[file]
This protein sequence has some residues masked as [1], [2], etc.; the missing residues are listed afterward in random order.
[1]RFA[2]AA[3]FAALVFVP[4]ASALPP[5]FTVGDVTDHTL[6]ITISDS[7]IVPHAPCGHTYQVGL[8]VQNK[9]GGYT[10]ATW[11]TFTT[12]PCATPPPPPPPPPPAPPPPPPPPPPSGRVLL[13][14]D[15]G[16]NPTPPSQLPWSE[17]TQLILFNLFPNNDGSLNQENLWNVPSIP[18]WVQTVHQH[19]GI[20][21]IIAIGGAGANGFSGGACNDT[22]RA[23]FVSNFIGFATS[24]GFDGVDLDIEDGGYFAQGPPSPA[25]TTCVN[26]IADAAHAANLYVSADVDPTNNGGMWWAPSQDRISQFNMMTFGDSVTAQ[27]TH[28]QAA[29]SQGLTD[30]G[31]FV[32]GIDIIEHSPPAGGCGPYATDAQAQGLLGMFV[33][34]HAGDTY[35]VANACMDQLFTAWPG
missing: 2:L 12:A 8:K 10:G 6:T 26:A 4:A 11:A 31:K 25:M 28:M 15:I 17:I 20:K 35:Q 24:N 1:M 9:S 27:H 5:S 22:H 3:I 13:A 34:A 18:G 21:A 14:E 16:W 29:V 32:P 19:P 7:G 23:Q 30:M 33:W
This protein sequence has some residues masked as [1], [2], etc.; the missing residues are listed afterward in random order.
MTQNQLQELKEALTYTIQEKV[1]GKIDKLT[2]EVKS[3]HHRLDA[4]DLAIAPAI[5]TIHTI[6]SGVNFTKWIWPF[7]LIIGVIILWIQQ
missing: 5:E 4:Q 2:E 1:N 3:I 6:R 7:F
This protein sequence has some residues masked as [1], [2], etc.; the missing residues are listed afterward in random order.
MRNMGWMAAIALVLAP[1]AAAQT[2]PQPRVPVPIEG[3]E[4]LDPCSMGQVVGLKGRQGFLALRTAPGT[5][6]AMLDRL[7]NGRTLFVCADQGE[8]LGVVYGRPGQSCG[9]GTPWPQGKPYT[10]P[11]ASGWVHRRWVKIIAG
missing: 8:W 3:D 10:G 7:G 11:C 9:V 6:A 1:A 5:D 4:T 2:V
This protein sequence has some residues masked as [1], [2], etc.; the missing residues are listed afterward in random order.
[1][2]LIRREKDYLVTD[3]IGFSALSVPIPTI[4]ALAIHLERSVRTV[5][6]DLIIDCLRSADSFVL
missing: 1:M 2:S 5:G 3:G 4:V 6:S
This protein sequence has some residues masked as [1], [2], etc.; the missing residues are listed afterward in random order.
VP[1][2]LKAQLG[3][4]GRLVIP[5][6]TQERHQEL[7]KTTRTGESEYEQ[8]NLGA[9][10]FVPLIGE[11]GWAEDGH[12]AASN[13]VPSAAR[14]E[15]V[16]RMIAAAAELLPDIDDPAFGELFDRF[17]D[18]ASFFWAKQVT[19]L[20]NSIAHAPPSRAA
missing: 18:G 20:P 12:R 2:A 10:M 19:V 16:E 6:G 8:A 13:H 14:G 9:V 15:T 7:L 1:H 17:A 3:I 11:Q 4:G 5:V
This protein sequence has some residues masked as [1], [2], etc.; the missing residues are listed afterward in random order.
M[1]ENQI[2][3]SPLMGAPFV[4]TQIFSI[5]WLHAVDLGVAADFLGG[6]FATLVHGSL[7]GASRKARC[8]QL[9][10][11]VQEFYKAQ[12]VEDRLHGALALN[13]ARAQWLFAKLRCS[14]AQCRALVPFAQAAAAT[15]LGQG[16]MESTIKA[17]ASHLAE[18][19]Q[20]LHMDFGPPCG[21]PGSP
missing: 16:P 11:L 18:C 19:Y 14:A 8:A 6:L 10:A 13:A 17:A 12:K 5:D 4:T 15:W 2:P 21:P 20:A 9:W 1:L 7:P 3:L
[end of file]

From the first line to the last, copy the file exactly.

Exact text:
This protein sequence has some residues masked as [1], [2], etc.; the missing residues are listed afterward in random order.
[1]RFA[2]AA[3]FAALVFVP[4]ASALPP[5]FTVGDVTDHTL[6]ITISDS[7]IVPHAPCGHTYQVGL[8]VQNK[9]GGYT[10]ATW[11]TFTT[12]PCATPPPPPPPPPPAPPPPPPPPPPSGRVLL[13][14]D[15]G[16]NPTPPSQLPWSE[17]TQLILFNLFPNNDGSLNQENLWNVPSIP[18]WVQTVHQH[19]GI[20][21]IIAIGGAGANGFSGGACNDT[22]RA[23]FVSNFIGFATS[24]GFDGVDLDIEDGGYFAQGPPSPA[25]TTCVN[26]IADAAHAANLYVSADVDPTNNGGMWWAPSQDRISQFNMMTFGDSVTAQ[27]TH[28]QAA[29]SQGLTD[30]G[31]FV[32]GIDIIEHSPPAGGCGPYATDAQAQGLLGMFV[33][34]HAGDTY[35]VANACMDQLFTAWPG
missing: 2:L 12:A 8:K 10:G 6:T 26:A 4:A 11:A 31:K 25:M 28:M 15:I 17:I 20:K 35:Q 24:N 1:M 9:S 27:H 5:S 22:H 3:I 13:A 34:A 18:G 21:A 14:E 16:W 29:V 32:P 19:P 7:G 23:Q 30:M 33:W
This protein sequence has some residues masked as [1], [2], etc.; the missing residues are listed afterward in random order.
MTQNQLQELKEALTYTIQEKV[1]GKIDKLT[2]EVKS[3]HHRLDA[4]DLAIAPAI[5]TIHTI[6]SGVNFTKWIWPF[7]LIIGVIILWIQQ
missing: 5:E 4:Q 2:E 1:N 3:I 6:R 7:F
This protein sequence has some residues masked as [1], [2], etc.; the missing residues are listed afterward in random order.
MRNMGWMAAIALVLAP[1]AAAQT[2]PQPRVPVPIEG[3]E[4]LDPCSMGQVVGLKGRQGFLALRTAPGT[5][6]AMLDRL[7]NGRTLFVCADQGE[8]LGVVYGRPGQSCG[9]GTPWPQGKPYT[10]P[11]ASGWVHRRWVKIIAG
missing: 8:W 3:D 10:G 7:G 11:C 9:V 6:A 1:A 5:D 4:T 2:V
This protein sequence has some residues masked as [1], [2], etc.; the missing residues are listed afterward in random order.
[1][2]LIRREKDYLVTD[3]IGFSALSVPIPTI[4]ALAIHLERSVRTV[5][6]DLIIDCLRSADSFVL
missing: 1:M 2:S 5:G 3:G 4:V 6:S
This protein sequence has some residues masked as [1], [2], etc.; the missing residues are listed afterward in random order.
VP[1][2]LKAQLG[3][4]GRLVIP[5][6]TQERHQEL[7]KTTRTGESEYEQ[8]NLGA[9][10]FVPLIGE[11]GWAEDGH[12]AASN[13]VPSAAR[14]E[15]V[16]RMIAAAAELLPDIDDPAFGELFDRF[17]D[18]ASFFWAKQVT[19]L[20]NSIAHAPPSRAA
missing: 18:G 20:P 12:R 2:A 10:M 19:V 16:E 6:G 8:A 13:H 14:G 9:V 15:T 7:L 1:H 17:A 3:I 11:Q 4:G 5:V
This protein sequence has some residues masked as [1], [2], etc.; the missing residues are listed afterward in random order.
M[1]ENQI[2][3]SPLMGAPFV[4]TQIFSI[5]WLHAVDLGVAADFLGG[6]FATLVHGSL[7]GASRKARC[8]QL[9][10][11]VQEFYKAQ[12]VEDRLHGALALN[13]ARAQWLFAKLRCS[14]AQCRALVPFAQAAAAT[15]LGQG[16]MESTIKA[17]ASHLAE[18][19]Q[20]LHMDFGPPCG[21]PGSP
missing: 16:P 11:L 18:C 19:Y 14:A 8:A 6:L 10:A 13:A 17:A 12:K 5:D 4:T 15:W 2:P 21:P 20:A 9:W 1:L 7:P 3:L